Professor follows in the footsteps of famous photographer


Bohdanna Cherstylo

Claude Baillargeon, an associate professor of Art History at Oakland University, recently traveled to Chernobyl, Ukraine, to take photographs and experience the abandoned city.

In places too dangerous for anyone to go, it’s both curiosity and hope for fame that attracts those who document these locations.

Professor Claude Baillargeon, a member of Oakland University’s art history department, recounted his experience going through an area so dangerous that access has been restricted for decades.

It was after an invitation by world-famous photographer David McMillan that Baillargeon was guided through the areas surrounding the site of the Chernobyl nuclear meltdown.

Chernobyl is considered one of the worst nuclear disasters, if not the worst, according to Entire villages in Ukraine were leveled, and countless lives were lost in the wake of a nuclear reactor surge near a heavily-populated area, according to Baillargeon’s lecture.

A guide employed by McMillan conducted the tour through Chernobyl. He showed Baillargeon scenes photographed by McMillan and areas that, despite being heavily restricted, provided subjects in both McMillan’s and Baillargeon’s photography, Baillargeon said.

He presented some of what he thought to be the most striking dilapidations and progressions in the environment surrounding Chernobyl. These changes have also been the stated focus of McMillan’s more than 20 photographic expeditions.

Despite high levels of radiation, the wildlife and foliage of the area has progressed at an exceptionally healthy level, which Baillargeon said was due to the near-void of human contact with the area.

But possibly the most surprising aspect of Chernobyl is its recent reopening as a tourist destination.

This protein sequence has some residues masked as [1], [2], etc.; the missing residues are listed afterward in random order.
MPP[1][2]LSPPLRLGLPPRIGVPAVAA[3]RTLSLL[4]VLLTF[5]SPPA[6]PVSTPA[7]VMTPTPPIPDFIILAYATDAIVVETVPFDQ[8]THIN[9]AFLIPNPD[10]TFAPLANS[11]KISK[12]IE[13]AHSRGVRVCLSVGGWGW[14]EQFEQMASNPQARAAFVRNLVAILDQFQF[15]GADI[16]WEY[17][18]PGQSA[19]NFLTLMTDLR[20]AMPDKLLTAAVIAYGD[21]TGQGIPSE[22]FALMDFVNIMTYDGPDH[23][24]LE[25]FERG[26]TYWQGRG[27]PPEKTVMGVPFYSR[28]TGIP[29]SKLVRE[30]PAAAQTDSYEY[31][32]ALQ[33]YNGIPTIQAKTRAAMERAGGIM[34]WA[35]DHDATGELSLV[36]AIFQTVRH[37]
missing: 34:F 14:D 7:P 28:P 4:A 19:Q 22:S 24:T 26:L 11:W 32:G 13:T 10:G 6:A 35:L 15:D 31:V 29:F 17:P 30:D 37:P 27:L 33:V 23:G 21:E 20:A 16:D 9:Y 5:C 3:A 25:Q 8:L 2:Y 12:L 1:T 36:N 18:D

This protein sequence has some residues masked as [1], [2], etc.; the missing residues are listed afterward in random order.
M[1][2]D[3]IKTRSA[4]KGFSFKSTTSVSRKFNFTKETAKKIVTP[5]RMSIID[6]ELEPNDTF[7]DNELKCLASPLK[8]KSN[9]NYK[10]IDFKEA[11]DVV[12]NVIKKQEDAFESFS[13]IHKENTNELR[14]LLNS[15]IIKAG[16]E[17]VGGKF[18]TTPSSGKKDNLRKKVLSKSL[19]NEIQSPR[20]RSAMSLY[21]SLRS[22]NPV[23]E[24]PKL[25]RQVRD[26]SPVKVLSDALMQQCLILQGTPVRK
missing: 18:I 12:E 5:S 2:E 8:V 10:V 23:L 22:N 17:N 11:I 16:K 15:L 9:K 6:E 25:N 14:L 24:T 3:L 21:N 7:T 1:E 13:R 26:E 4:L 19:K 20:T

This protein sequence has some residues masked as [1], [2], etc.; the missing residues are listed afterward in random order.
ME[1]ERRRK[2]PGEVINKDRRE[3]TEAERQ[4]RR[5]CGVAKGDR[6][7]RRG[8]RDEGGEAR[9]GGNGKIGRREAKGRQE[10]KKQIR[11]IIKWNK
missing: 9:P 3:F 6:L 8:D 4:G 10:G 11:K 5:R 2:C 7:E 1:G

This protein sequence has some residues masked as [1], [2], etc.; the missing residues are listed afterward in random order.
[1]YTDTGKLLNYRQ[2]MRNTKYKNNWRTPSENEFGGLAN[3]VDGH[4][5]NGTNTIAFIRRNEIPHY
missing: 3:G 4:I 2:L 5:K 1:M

With radiation levels that exceed 40 times greater than average background radiation levels people encounter in everyday life, the area is deemed safe for staying in up to a month, according to Chernobyl Tour, a tourist organization.

Much of the area surrounding the meltdown features elaborate memorials and commissioned murals painted by professional artists that also function as commemorations for the lives lost in the accident. Baillargeon provided pictures of the memorials in his lecture.

Baillargeon’s privileged access was a little more than just inserting himself into a tour group. He said that while photographing certain areas, the tour guides would yell that they weren’t supposed to be there, on some occasions.

The guide who took Baillargeon through some of the most privileged-access areas of Chernobyl was the same guide who took McMillon through the site. The guide was paid $40 a day, according to Baillargeon.

Baillargeon showed some of the efforts being made to contain the radiation exposure. As of right now, a structure “the size of two Manhattan blocks” is soon to cover the destroyed reactor, Baillargeon said. Workers spend around 10 days working before at the site they return to safety.

This story was told to an audience that couldn’t be contained in the provided seating on Nov. 16. It was held in the OU Art Gallery and was titled “Spellbound by the Potency of the Invisible: A Chernobyl Travelogue.”